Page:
India, LTTE escalate conflict

The LTTE and a section of the media, both here and abroad, propagated that Prabhakaran had ordered the attack on the night of July 23, 1983 to avenge the death of his close associate Charles Lucas Anthony alias Seelan. Shot and wounded by troops during a confrontation at Meesalai in the Chavakachcheri area on the evening of July 15, 1983, Charles Anthony had tried to escape with the help of another senior cadre. The operation had been conducted by troops from Gurunagar, where Brig. Balthazar was based. Charles Anthony, unable to move quickly due to injuries suffered during the confrontation, ordered the person accompanying him to put a bullet through his head. Although Seelan, who hailed from Trincomalee, was one of Prabhakaran’s closet friends, he couldn’t have developed tactics to wipe out an army patrol within a week after having lost Seelan. Unfortunately, successive governments and the military brass at that time never bothered to examine the sudden intensification of LTTE operations. They, too, attributed the Tinnaveli attack to the LTTE taking revenge in the wake of Seelan’s death.

It would never have been possible for the LTTE to mount that particular attack without having specific training. Obviously, the much touted argument that India was left with no alternative but to intervene after the massacre of Tamil civilians in the aftermath of the Tinnaveli ambush is not tenable. Although there had been a spate of skirmishes between the SLA and Tamil groups in the peninsula before the Tinnaveli ambush since the killing of a soldier on Oct 14th, 1981 on Stanley Road, never had there been a well coordinated ambush. Interestingly, Seelan was credited with the Stanley road killing.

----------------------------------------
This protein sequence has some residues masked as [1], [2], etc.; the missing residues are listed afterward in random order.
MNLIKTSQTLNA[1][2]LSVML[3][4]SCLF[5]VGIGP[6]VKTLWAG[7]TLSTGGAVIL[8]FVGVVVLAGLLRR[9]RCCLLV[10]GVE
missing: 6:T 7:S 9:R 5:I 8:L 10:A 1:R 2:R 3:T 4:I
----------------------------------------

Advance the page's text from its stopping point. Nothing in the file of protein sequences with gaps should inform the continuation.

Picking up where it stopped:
Even four years after the conclusion of the conflict in May 2009, the government is yet to examine the launch of terrorism in Sri Lanka. Unfortunately, the Lessons Learnt and Reconciliation Commission (LLRC) headed by former Attorney General C. R. de Silva never inquired into this aspect as his commission was not mandated to do so. One-time LTTE procurer of armaments for the LTTE, Kumaran Pathmanathan alias ‘KP’, now in protective custody of the government should be able to shed light on the military training project. If it could be proved that a clandestine Indian intervention in Sri Lanka had been there in the run-up to the Tinnaveli ambush, the lie could be given to the much publicsied claim that New Delhi stepped in because of the Black July massacre.

Vinayagamoorthy Muralitharan alias Karuna Amman, now a minister in President Mahinda Rajapaksa’s government, too, had received military training in India. Karuna had been among the third batch of LTTE recruits.

Dixit on US, Pakistan and Israel

One-time Indian High Commissioner in Colombo J. N. Dixit, in Makers of India’s Foreign Policy: Raja Ram Mohun to Yashwant Sinha, has asserted that Indian involvement in Sri Lanka was unavoidable, not only due to Sri Lanka’s oppressive and discriminating policies against the Tamils, but also because the then President JRJ administration’s emerging relationship with the US, Pakistan and Israel. Dixit, who subsequently functioned as India’s Foreign Secretary, alleged that President JRJ had established substantive defence and intelligence contacts with the US, Pakistan and Israel, much to the consternation of the then Premier Indira Gandhi. Dixit has alleged that the US and Pakistan exploited President JRJ’s hostility towards Prime Minister Gandhi to create what the veteran diplomat calls a ‘politico-strategic pressure point’ targeting India. Dixit emphasized that India’s motives as well as actions vis-à-vis Sri Lanka should be looked at in the larger perspective of the global and regional strategic environment during the 1980-1984 period. Dixit has also blamed China for its continuing anti-India stratagem.